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All comments by Wayne Burrows
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Disclaimer: I am not an ACBL member although I have been one in the past and maybe one sometime in the future.

The length of ban needs to tied to the level of proof required. The higher the standard of proof the more you can justify a harsh penalty or perhaps rather the lower the standard of proof the less you can justify a harsh penalty.

If the standard is balance of probabilities which it is in many civil matters in many jurisdictions then a harsh penalty is not justified as then a significant number of innocent parties could be treated harshly.

If the standard is beyond reasonable doubt then our criminal courts still prove that there is a chance that innocent people will be convicted and so extreme penalties should probably be avoided.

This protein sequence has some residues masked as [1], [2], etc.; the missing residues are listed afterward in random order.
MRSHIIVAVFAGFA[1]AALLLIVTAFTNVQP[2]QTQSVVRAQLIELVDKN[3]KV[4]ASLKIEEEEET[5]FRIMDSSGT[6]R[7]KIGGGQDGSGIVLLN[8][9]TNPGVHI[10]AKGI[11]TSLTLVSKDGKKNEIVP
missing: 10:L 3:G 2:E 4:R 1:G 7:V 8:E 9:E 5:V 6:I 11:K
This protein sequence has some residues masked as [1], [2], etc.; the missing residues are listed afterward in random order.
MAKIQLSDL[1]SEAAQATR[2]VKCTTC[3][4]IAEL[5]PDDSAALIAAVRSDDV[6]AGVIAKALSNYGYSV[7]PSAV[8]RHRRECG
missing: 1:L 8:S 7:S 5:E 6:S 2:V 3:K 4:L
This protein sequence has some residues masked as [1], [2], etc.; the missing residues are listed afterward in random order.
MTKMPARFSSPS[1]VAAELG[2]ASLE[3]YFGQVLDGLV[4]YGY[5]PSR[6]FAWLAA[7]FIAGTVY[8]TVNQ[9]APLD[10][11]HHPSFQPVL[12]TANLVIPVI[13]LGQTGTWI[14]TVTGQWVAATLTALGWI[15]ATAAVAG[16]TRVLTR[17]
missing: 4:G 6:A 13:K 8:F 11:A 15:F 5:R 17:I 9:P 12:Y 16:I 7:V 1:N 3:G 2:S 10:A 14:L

It maybe possible to quantify some other standard of proof.

Any regulation or rule that specifies expected or typical or recommended penalties in my opinion needs also to specify explicitly the standard of proof required.
Oct. 22, 2015
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I suspect it is more likely that north has tolerance for diamonds and decent spades.

Maybe I am wrong but that is certainly how I think I would act at the table. If I had little tolerance for diamonds I would be trying to improve the contract and with tolerance for diamonds I would be happier passing 2.
Oct. 22, 2015